Brownwood Bulletin (Brownwood, Tex.), Vol. 18, No. 129, Ed. 1 Saturday, March 22, 1919 Page: 4 of 8
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TE BROWN WOOD BULLETIN
MAYES PRINTING CO. PROFS.
Member Associated Press
Office of Publication Bulletin (Build-
ing corner Brown and Lee Streets.
Emtered at the Postoffice at Brown-
wood Texas as second class matter.
j " ' TELEPHONES
Editorial Office ... No. 22
f'A ButlaeBs Office ...No. 3
W cents per month. $7.20 per year in
Any erroneous reflection upon the
:v 'character standing or reputation of!ami t18 nation.
any person firm or corporation hich Al . .
C may appear in the columns of The! At a oant given in Newark. N.
Y Dally Bulletin "will be gladly corrected J. the other"nigiit;.'he deliverel a
i upon lis oeing orougnt to tne iatten-
tlon of the publishers.
The Associated Press is exclusively
entitled to the use for republication of
s.11 news dispatches credited to it. orijng sai( tujg.
not otherwise credited in this paper! " A ...
sad also the local news published . 1 ha ?een a crat all my life
VOTES FOR SOLDIERS.
- I Governor Hobby Tvas evidently quite
" Within his rights in vetoing the law
V": enacted by the Thirty-Sixth Legisla-
:;":: ture proposing to ' exempt ' soldiers
j . '
.Tlrom the payment of poll taxes for
v'that law is plainly in. conflict with
'the -Constitution of ' the state. It is
V- another instascfc of .tlie imperative
. V . ' ' " 4
y-r -need for an officer with a clear mind
-- to pass upon many of tlie laws en-
"acted by the Legislature despite the
.' fact that that body contains some-
-. thing like one hundred and fifty men:
. many of whom are lawyers and all
. of whom are In duty bound to care-
fully consider all phases of fjevery
.question presented to them before
taking action. In making laws the
Legislature apparently has little re-
. gard for the provisions of tlie; Con-
- ' siitution its one aim" being to put
. .Into law something that somebody
. wants and to leave -it to the Courts
- " f
to determine whether such a law can
- be enforced without Violence to the
m- The Governor's veto of the measure
proposing to enfranchise soldiers
. iwhose poll taxes are not paid !' was
. faased purely upon the fact that it is
v neons titutionr.! and iad nothing to
r do with the Governor's sentiment in
Hie imatter. If left to a vote of the
people the law would be endorsed;
; if a constitutional amendment were
S- ' ' - '
presented for the same purpose i
Kjcald be authorized. Oi:r Tex&sjjlaws"
are such 'that no citizen who Iia? n-?t
paid a poll tax can vote and soldiers
v-hot were unable to get home from
the (army in time to pay theiijj.poll
taxss are - automatically disfitiiKilnsod
year beyond all hepe' and
without recourse. It is a c.etltr::ble
I ' il
condition for it is expected that nil
- p . f i
of Texas sons who have gone)1 into
tile army will be back at their homes
before the end of this year and that
"they w'H .have opportunities to vote
-I -'. - '
on important matters. . To use. a bit
of annv slang they are simply; "out
of- luclc" and their casecarift be
Every street within the fire limits
ought to nave a concrete curb and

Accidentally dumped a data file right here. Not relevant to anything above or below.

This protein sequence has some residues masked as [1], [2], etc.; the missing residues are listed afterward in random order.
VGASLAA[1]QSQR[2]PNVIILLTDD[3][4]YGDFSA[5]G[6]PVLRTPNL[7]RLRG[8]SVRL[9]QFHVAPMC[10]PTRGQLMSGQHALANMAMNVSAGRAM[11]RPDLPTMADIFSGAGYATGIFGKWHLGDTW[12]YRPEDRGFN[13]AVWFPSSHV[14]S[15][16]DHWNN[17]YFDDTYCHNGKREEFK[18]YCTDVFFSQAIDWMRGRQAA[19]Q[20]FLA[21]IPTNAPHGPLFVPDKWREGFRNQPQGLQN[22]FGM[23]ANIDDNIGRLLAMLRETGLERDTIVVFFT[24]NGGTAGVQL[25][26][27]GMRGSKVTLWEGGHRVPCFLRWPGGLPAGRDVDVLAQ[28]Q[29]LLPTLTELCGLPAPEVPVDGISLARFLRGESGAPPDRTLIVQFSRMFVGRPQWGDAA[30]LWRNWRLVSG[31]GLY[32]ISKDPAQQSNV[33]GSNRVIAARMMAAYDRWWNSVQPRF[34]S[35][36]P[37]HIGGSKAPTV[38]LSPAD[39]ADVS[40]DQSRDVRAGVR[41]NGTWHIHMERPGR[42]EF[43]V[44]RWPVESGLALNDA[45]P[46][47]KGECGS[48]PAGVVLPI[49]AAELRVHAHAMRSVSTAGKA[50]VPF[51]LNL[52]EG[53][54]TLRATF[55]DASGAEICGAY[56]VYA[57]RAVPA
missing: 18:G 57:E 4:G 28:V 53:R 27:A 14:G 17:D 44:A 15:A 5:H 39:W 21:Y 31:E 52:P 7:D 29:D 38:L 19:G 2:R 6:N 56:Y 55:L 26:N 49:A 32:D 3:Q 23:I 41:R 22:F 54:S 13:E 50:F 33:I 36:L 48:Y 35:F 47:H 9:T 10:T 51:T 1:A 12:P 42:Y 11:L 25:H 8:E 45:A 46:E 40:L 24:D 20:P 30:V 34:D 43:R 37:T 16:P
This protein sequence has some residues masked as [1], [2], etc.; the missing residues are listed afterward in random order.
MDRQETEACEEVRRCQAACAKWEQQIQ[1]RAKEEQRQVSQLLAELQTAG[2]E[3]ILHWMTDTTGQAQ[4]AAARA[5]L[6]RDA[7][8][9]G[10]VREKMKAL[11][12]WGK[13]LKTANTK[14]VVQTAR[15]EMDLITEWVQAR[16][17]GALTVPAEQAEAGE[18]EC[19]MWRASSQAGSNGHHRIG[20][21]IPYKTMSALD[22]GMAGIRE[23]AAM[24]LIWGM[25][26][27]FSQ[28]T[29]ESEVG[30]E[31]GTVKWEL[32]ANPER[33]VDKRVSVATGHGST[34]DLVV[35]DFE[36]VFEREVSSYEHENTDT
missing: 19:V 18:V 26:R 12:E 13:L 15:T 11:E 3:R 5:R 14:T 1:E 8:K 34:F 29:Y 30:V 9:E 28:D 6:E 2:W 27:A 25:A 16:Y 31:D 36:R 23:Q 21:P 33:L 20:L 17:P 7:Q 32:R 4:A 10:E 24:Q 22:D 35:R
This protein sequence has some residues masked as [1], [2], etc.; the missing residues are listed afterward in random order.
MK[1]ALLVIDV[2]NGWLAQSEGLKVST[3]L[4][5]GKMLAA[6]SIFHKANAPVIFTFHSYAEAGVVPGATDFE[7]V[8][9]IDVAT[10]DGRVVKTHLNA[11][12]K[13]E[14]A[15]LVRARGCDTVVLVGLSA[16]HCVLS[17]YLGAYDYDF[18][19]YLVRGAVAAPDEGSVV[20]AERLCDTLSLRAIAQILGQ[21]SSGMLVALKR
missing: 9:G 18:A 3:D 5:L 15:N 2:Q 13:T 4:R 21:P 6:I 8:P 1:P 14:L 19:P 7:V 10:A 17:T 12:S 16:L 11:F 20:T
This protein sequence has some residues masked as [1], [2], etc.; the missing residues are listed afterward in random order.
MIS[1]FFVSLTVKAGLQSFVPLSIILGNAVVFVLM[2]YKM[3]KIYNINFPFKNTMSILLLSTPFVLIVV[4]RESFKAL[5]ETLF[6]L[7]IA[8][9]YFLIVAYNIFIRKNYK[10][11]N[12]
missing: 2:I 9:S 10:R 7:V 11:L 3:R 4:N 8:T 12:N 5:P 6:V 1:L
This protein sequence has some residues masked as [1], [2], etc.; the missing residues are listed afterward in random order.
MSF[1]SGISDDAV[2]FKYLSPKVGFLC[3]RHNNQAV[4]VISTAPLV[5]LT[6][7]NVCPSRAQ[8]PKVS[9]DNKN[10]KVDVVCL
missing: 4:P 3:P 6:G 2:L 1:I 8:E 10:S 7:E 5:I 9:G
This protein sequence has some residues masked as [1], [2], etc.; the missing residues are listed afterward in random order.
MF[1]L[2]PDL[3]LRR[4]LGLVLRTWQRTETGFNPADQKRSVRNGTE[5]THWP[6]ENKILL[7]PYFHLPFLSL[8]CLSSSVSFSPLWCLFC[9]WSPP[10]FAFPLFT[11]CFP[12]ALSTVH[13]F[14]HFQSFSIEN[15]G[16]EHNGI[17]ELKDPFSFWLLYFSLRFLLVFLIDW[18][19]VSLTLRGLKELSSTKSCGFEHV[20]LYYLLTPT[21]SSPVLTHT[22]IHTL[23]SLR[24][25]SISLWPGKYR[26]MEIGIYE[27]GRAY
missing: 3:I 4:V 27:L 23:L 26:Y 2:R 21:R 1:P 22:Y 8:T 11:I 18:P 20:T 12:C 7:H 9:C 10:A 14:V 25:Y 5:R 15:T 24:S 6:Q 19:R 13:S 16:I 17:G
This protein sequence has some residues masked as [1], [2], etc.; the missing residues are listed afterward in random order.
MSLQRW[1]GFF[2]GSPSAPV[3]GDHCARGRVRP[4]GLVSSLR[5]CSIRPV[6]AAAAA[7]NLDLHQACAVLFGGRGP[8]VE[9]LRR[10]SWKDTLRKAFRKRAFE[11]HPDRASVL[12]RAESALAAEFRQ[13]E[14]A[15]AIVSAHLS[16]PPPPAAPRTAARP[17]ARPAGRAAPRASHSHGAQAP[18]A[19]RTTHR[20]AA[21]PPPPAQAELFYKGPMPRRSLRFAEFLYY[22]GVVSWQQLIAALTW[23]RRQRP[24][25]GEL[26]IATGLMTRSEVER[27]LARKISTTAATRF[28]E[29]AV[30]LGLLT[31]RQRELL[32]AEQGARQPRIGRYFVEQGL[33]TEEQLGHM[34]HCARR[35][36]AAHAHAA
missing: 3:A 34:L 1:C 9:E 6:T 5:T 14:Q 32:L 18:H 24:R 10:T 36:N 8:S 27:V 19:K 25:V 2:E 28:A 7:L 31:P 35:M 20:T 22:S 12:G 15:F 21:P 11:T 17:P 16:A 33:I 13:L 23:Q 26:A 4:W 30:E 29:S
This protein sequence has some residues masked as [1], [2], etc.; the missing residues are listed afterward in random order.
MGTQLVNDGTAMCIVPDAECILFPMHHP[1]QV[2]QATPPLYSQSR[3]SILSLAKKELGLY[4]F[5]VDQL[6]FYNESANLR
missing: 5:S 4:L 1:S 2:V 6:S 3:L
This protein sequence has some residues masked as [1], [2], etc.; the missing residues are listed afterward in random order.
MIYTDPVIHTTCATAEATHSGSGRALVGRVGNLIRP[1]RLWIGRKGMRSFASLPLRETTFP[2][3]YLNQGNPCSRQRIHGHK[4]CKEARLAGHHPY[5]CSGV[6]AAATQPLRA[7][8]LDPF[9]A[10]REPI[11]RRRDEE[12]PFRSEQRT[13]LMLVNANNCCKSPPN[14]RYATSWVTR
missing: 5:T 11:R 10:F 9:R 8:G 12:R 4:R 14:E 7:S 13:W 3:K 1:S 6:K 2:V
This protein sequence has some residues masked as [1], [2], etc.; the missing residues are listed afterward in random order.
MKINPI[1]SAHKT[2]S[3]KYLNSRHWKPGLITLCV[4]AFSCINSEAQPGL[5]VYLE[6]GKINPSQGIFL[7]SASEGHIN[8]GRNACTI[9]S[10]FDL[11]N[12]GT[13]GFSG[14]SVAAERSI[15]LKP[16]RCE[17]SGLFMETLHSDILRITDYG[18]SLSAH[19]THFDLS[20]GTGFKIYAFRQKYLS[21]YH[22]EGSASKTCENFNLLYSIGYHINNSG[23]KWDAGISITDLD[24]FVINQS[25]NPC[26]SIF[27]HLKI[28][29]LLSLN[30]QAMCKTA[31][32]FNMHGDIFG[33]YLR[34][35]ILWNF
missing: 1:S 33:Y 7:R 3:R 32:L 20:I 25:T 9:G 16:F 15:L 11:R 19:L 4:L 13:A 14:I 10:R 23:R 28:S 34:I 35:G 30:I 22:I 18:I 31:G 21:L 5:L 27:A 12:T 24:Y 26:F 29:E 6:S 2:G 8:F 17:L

gutter laid with the proper leye s so
that the paving of the future will not
necessitate the preparation of new
.cirbs and gutters. It will be neces-
sary to prepare gutters and curf?s at
some time in the future and if 'pre-
pared now fliey will facilitate drain-
age on the paved streets and aid in
prjes'erving them "by preventing the
water from undermining and soften-
ing the paving ...
There are many- men who i never
neglect changing their "-'shirt- and oth-
erjvise keeping Ohehvpersonal appear-
anc up to the 'stahdEtri Vho art! ap-
Tffllpntiv. -Katisffpd -in iivf in nm4"l
uiinco fikftk vardR"and '.ftkht vnrds'arfll
whose Jback yards and .front yards are
the ''dumping 'grounds '"forall manner
of trash- and- filth
ings are just as necessary as clean
This is clean-up week.'Ji'Get
Some husbands are accustomed to
fretting about the bills they liave. to
pay for. spring millinery. But their
trouble isn't worthy of notice com-
pared jth the mental auguish isuf-
tryi4'fec& whicK hit.dhhyrziUf.
THE DECLINE OF DE
Joseph Weldon Bailey is a former
United States Senator and' a former
leader of Texas politics. Around him
at one time stormed the .hottest pas-
sions of a commonwealth and he came
out of it with much of his prestige
destroyed but with a coat of white-
law and making money there bat he
still claims Texas asj his home anjl
lie still has . an ambition to color up
Hhe1 political waters: of 'both tlie" state
speech in .which'- he 'lamented ' the
downfall of ' democracy and the de-
struction of ;"personal liberty." Among
other things-he is credited' '"with hav-
a coior uemocnu n you pieass miu
j I have never scratched a party ticket.
JBut tliose wholiow control the demo-
!ri-ntir nnrtv hsivp rprmimppil. or -aban
doned! one democratic principle after
another in such rapidity and bewild-
ering succession -that they have left
up nothing except the name.
"Since Thomas .Jefferson founded
;r flip ipTnnpraMn unrtv lins stlwavs
insisted that every state should ex-
clusively control the local affairs of
its own. people but a democratic con-
gress immolated that time honored
doctrine upon jh- altar of- national
prohibition anda'niajority voted to
.repeat the sacrifice in behalf .of wo-
man suffrage. "
- "Tlie liberty we have -thought worth
fighting for and dying for is the lib-
erty of the individual the right of
every man to do for Iiimself and with
his own whatrhe "pleases so long
as he does not interefere with the
right of other men to do the same.
"But in this day they tell us that
it is better to.be good than it is to
ibe free and they have multiplied our